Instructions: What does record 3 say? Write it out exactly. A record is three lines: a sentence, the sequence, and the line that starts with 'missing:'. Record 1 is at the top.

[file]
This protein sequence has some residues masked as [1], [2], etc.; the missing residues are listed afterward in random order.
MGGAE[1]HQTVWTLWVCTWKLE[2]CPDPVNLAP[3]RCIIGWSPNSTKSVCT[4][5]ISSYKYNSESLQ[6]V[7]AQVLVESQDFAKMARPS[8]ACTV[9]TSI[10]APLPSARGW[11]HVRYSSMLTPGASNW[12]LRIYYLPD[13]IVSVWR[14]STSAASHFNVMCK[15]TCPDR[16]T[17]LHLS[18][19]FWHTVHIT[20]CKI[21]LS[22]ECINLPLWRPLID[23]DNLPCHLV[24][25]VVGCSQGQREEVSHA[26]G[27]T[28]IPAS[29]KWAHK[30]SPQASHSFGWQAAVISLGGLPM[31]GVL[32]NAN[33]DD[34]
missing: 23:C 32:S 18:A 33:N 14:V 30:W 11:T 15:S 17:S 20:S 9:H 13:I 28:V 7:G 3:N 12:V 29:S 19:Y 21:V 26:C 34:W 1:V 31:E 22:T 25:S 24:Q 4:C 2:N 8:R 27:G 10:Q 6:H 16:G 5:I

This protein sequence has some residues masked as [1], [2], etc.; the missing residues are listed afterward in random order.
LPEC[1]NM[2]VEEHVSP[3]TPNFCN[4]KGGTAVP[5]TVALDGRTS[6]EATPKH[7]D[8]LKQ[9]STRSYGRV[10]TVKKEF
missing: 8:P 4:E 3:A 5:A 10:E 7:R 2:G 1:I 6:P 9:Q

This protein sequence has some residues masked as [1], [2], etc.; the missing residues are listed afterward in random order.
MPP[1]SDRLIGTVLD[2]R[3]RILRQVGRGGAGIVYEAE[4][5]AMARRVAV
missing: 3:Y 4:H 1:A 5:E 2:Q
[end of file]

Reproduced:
This protein sequence has some residues masked as [1], [2], etc.; the missing residues are listed afterward in random order.
MPP[1]SDRLIGTVLD[2]R[3]RILRQVGRGGAGIVYEAE[4][5]AMARRVAV
missing: 3:Y 4:H 1:A 5:E 2:Q